Outside of work, your house is probably where you spend most of your time. Knowing how to say house in Korean is very useful as you will probably need to use this word on a daily basis in Korea.
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‘House’ in Korean
The word for ‘house’ in Korean is 집 (jip). In English, there is a difference between ‘house’ and ‘home’, but such a distinction isn’t made in Korean, so if you want to say ‘I’m going home’, you can use the word ‘집’.
If you want to say ‘my house’, then instead of using 제 (je) or 내 (nae) for my, you can use 우리 (uri). Usually, 우리 means ‘our’, but it can mean ‘my’ when referring to your home.
Some words in Korean have a special ‘honorific’ form. This means that if you are referring to someone who is higher than you (like a boss or a grandparent), you should use the ‘honorific’ form of the word. ‘House’ is one of these special ‘honorific’ words. The honorific term for ‘house’ is 댁 (daek).
If you want to talk about your grandfather’s house, or if you are talking to a really old person and want to talk about their house, you should say ‘댁’.
Never use 댁 to refer to your own house.
A word of caution about Romanization
Although you could learn the words in this article by reading the Romanized versions of them, in everyday Korean life you will need to know how to read them in Hangeul. Hangeul is the Korean alphabet, and is very easy to learn. In fact, you learn it in just 90 minutes.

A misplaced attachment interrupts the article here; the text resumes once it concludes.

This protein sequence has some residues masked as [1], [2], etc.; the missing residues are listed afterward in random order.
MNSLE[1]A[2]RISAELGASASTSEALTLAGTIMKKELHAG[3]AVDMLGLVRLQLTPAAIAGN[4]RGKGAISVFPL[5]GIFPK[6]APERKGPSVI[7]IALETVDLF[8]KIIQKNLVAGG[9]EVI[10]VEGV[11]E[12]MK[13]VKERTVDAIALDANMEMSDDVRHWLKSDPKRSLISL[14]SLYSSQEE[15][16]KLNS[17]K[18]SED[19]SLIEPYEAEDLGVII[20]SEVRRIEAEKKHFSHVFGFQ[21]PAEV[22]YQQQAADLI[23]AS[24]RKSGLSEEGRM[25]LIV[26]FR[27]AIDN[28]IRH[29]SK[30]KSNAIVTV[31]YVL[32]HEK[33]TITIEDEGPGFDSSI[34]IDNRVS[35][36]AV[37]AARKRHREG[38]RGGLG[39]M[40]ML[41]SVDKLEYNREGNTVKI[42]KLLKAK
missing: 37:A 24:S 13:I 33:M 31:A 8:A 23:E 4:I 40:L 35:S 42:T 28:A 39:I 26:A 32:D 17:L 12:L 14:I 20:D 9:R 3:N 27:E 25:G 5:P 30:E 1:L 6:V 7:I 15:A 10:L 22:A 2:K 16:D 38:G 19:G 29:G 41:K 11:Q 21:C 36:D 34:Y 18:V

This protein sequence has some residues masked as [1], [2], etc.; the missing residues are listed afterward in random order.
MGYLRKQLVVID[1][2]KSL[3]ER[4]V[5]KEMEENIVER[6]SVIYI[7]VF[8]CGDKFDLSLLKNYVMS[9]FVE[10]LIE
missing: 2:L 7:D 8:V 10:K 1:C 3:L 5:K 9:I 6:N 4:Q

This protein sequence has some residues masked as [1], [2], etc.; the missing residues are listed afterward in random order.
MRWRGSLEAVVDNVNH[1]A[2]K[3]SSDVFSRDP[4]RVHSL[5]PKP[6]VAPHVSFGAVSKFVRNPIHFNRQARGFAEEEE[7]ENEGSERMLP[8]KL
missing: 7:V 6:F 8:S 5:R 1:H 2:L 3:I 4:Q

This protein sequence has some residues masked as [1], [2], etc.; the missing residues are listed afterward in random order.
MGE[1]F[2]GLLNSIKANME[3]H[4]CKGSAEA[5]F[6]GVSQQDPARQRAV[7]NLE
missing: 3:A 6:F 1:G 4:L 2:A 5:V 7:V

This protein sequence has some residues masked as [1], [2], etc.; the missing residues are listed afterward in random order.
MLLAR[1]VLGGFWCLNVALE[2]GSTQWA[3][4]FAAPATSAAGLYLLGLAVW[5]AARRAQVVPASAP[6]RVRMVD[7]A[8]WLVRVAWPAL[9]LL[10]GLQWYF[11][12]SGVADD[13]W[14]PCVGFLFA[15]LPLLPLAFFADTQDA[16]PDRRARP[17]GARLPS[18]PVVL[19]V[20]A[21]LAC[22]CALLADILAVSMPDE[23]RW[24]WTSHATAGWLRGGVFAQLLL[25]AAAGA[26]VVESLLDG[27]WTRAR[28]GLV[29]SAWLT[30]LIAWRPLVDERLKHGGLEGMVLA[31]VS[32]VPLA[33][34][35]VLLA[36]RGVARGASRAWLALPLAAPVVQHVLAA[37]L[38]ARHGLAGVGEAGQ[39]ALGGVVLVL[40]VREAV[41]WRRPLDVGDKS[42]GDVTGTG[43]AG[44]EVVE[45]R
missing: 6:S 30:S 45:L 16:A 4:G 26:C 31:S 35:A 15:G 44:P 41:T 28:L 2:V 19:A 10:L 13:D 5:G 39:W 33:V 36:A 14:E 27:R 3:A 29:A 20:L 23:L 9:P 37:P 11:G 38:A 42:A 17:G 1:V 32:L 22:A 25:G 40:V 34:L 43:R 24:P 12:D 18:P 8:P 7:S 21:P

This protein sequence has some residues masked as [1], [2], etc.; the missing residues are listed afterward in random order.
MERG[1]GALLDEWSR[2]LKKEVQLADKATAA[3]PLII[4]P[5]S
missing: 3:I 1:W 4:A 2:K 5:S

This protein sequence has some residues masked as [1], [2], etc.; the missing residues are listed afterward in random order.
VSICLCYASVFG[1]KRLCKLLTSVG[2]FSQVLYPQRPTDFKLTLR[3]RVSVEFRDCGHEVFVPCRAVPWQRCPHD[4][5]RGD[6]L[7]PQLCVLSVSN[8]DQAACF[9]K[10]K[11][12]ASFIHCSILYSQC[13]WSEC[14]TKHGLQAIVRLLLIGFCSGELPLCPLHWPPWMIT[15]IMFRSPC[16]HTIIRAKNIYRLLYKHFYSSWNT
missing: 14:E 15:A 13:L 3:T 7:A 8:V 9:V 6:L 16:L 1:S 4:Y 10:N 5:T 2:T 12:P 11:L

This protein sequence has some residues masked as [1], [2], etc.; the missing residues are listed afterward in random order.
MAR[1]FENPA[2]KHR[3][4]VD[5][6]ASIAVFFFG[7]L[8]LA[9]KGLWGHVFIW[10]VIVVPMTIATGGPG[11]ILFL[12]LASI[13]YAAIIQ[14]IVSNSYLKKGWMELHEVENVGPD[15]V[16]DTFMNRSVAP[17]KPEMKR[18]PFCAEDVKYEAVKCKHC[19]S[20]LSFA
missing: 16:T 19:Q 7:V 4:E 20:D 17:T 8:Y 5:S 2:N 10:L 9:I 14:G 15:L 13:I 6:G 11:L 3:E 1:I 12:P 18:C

Once you know Hangeul, you will start to be able to recognize the different types of shops and stores on the street, and Korea will seem more like your home than it did before. If you are serious about learning Korean, then start off by learning Hangeul. In fact, why not learn Hangeul today?
Types of houses
Most Koreans don’t live in a detached, American-style house. Instead they often live in apartment blocks, especially in Korea’s main cities. Here are some special words for the houses that people live in:
아파트 (apateu): An apartment / a large block of apartments.
빌라 (billa): A large detached house, between three and seven floors high, that contains multiple apartments.
주택 (jutaek): A detached house / bungalow
오피스텔 (opiseutel): A large building that has a mix of residential apartments and offices.
고시원 (goshiwon): A small room that students can live in while studying.
기숙사 (gisuksa): A dormitory / hall of residence
김 선생님 댁 맞습니까?
Gim Seonsaengnim daek majseumnikka?
Is this Mr. Kim’s house
집 근처에 극장이 있어요?
Jip geuncheoe geukjangi isseoyo?
Is there a cinema near your house?
파티는 우리 집에서 열릴 거야
Patineun uri jipeseo yeollil geoya
The party will be at my house.
Now that you know how to say ‘house’ in Korean, you can invite your friends over and practice speaking Korean even more. Impress them with everything you know about Korea!
*Want more Korean phrases? Go to our Korean Phrases Page for a complete list!
Learn to read Korean and be having simple conversations, taking taxis and ordering in Korean within a week with our FREE Hangeul Hacks series: http://www.90DayKorean.com/learn